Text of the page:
JAMA Netw Open 2019 Apr 5;2(4):e192589. Epub 2019 Apr 5.
Department of Biostatistics, School of Public Health, University of Michigan, Ann Arbor.
Importance: Sipuleucel-T is an immunotherapy that has been approved for use in patients with asymptomatic or minimally symptomatic metastatic castration-resistant prostate cancer (mCRPC). However, sipuleucel-T may not be available to some patients because of logistics, cost, and practice structure.
Objective: To identify factors associated with the adoption of sipuleucel-T across the United States.
Design, Setting, And Participants: In this retrospective cohort study, patients with prostate cancer who received therapy for mCRPC (docetaxel, abiraterone acetate, enzalutamide, cabazitaxel, radium 223, or sipuleucel-T) from January 1, 2010, through June 30, 2016, were identified in a large claims database of commercially insured patients. Patients who received sipuleucel-T were compared with patients who received any of the other treatments for mCRPC but did not receive sipuleucel-T. Data were analyzed from May 3, 2018, to February 24, 2019.
Exposures: Sipuleucel-T treatment.
Main Outcomes And Measures: Patterns of treatment that involved the use of sipuleucel-T were elucidated, and binomial logistic regression was conducted to determine patient and physician factors that were associated with the use of sipuleucel-T and whether patients received sipuleucel-T in isolation or concurrently with other therapies.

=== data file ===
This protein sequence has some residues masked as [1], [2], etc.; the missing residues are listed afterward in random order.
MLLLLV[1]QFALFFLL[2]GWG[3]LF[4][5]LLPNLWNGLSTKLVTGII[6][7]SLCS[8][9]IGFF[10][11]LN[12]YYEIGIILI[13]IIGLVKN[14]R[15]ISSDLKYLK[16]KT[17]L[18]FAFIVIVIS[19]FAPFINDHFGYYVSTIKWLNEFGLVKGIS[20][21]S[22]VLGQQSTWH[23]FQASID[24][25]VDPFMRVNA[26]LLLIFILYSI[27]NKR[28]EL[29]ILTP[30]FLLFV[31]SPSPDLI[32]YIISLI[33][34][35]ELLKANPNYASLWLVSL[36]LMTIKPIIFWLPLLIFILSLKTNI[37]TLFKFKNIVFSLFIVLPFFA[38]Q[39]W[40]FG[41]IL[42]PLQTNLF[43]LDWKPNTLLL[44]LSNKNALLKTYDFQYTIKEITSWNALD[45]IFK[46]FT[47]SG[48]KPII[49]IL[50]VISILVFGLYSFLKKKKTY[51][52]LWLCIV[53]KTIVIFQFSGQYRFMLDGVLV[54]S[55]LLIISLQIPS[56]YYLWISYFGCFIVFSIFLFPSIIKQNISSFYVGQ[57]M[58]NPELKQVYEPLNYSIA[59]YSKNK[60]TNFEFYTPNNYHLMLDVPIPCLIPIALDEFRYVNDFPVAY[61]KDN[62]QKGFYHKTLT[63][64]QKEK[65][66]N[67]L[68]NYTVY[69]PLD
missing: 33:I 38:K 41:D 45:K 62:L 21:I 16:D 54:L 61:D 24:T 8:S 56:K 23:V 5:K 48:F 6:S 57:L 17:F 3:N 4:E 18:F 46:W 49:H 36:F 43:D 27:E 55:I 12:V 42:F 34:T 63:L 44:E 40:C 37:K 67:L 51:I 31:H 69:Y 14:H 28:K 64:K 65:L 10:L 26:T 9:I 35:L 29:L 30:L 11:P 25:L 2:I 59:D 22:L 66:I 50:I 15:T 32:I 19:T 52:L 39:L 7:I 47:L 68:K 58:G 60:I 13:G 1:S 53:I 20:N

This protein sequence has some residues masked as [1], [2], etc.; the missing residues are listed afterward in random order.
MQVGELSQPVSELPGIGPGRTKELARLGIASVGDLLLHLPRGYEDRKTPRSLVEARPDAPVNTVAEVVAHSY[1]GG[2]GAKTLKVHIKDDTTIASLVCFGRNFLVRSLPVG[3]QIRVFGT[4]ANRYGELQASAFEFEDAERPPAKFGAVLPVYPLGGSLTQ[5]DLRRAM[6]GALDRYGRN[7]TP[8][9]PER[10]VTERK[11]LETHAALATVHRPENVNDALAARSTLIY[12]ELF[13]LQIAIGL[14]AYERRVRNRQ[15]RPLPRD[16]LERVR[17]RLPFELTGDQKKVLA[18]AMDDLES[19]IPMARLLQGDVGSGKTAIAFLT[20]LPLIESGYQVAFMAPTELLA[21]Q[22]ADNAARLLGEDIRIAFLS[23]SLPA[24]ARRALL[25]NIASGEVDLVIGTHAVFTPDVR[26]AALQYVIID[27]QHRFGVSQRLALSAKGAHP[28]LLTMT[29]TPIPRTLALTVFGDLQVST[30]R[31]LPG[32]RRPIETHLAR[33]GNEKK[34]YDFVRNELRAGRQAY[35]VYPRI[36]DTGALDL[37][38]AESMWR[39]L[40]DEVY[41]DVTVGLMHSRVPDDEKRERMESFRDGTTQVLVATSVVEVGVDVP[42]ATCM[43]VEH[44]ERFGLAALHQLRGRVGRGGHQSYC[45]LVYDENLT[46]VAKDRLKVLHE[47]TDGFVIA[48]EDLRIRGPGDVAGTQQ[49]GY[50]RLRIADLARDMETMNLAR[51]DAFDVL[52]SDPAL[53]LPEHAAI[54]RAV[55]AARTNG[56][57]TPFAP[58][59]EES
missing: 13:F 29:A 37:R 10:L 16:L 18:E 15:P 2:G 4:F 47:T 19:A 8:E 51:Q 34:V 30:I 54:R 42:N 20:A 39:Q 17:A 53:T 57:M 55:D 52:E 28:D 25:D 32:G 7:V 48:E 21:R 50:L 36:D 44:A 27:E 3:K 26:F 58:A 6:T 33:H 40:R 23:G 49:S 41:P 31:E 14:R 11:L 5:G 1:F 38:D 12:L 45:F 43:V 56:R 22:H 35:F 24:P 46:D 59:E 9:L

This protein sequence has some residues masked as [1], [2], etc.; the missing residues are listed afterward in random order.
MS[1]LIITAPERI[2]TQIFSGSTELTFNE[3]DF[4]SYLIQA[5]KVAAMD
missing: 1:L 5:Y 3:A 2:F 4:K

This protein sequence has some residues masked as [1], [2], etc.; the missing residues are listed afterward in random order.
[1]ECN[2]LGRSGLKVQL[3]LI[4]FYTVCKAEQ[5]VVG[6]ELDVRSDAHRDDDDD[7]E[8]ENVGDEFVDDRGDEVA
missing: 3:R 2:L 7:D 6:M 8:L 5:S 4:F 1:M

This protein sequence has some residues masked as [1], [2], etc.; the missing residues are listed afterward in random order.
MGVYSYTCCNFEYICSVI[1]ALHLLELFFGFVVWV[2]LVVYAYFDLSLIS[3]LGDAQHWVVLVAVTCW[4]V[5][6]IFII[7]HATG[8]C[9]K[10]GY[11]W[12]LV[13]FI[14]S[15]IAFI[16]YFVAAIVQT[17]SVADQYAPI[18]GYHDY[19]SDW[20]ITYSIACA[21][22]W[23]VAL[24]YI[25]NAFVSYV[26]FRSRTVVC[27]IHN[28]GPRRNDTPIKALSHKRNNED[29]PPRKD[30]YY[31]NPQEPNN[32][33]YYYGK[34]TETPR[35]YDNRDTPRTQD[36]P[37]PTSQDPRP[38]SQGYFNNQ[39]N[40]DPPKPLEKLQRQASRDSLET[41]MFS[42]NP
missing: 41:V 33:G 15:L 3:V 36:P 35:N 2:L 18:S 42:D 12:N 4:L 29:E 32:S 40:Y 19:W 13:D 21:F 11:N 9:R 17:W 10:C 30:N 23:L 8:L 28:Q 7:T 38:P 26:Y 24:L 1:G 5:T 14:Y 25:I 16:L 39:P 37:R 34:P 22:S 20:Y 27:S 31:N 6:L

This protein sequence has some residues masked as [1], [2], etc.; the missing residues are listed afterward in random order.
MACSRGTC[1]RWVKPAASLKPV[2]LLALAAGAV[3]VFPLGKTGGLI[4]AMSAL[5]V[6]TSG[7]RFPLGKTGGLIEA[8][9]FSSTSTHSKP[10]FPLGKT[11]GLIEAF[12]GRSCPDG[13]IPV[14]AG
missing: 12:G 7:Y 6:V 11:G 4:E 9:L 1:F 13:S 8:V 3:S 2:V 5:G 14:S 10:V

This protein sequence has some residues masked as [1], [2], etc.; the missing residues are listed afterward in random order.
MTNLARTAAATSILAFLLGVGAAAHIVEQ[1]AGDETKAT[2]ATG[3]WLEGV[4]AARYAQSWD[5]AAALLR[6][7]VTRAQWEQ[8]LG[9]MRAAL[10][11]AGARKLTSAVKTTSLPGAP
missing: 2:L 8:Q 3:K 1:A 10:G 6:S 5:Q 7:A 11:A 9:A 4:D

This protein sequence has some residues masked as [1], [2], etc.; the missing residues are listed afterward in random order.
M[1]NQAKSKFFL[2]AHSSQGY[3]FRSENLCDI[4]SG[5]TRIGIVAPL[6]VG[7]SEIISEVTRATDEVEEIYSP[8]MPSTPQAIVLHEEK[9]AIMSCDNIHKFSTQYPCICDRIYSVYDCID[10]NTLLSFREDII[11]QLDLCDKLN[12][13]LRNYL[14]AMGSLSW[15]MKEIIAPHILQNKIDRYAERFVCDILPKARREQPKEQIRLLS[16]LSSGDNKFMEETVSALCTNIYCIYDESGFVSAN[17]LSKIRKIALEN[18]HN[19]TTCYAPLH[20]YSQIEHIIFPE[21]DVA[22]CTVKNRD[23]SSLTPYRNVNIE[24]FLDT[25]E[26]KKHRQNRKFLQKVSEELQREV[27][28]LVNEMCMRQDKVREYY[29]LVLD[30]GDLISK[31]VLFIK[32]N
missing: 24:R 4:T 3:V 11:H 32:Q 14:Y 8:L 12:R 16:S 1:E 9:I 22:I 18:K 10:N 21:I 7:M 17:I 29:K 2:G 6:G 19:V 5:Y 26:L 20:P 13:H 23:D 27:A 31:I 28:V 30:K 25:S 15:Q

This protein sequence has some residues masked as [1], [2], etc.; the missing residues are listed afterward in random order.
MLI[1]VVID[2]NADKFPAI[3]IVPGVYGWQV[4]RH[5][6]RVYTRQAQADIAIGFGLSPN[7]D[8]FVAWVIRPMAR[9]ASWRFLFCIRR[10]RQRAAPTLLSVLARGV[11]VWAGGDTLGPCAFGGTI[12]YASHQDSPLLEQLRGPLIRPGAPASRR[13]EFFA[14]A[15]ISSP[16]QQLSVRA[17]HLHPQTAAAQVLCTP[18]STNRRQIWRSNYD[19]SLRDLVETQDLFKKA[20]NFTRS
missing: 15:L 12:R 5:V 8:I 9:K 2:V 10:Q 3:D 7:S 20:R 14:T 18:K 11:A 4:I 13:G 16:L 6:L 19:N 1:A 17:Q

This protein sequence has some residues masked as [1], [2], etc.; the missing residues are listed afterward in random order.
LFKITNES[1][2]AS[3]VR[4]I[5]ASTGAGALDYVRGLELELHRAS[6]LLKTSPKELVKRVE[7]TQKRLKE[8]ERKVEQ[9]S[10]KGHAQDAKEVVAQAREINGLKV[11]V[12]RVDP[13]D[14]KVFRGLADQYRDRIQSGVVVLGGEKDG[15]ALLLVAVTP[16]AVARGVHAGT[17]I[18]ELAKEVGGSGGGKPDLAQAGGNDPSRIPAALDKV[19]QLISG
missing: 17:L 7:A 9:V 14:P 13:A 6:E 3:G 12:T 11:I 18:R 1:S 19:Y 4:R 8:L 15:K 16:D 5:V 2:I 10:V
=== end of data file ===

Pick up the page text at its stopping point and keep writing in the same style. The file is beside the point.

Results: Among 7272 patients who received a treatment for mCRPC, 730 (10.0%) received sipuleucel-T. Mean (SD) age of patients in the entire cohort was 73.2 (9.2) years; 6739 (92.7%) were non-Hispanic and 975 (13.4%) were black. In multivariable analysis, patients who were Hispanic (odds ratio [OR], 0.57; 95% CI, 0.38-0.86) or lived in the Pacific region (OR, 0.66; 95% CI, 0.45-0.97) had lower odds of receiving sipuleucel-T than patients who were not Hispanic or who lived in the South Atlantic region. Patients with higher incomes had greater odds of receiving sipuleucel-T than patients with incomes of less than $50 000 (OR, 1.29 [95% CI, 1.04-1.61] for $50 000-$99 000; OR, 1.43 [95% CI, 1.10-1.85] for >$99 000). Patients treated by a urologist had greater odds of receiving sipuleucel-T than patients not treated by a urologist (OR, 8.89; 95% CI, 7.10-11.11). Sixty-seven patients received concurrent therapies with sipuleucel-T, most commonly abiraterone or enzalutamide, but no factors were independently associated with patients receiving sipuleucel-T concurrent with other therapies for mCRPC.
Conclusions And Relevance: In this study, 1 of 10 patients with prostate cancer who were treated for mCRPC received sipuleucel-T, with several variables associated with its use. Identifying disparities in receipt of sipuleucel-T may affect future access to this and other highly specialized cancer therapies by defining barriers to treatment that could be addressed in future studies.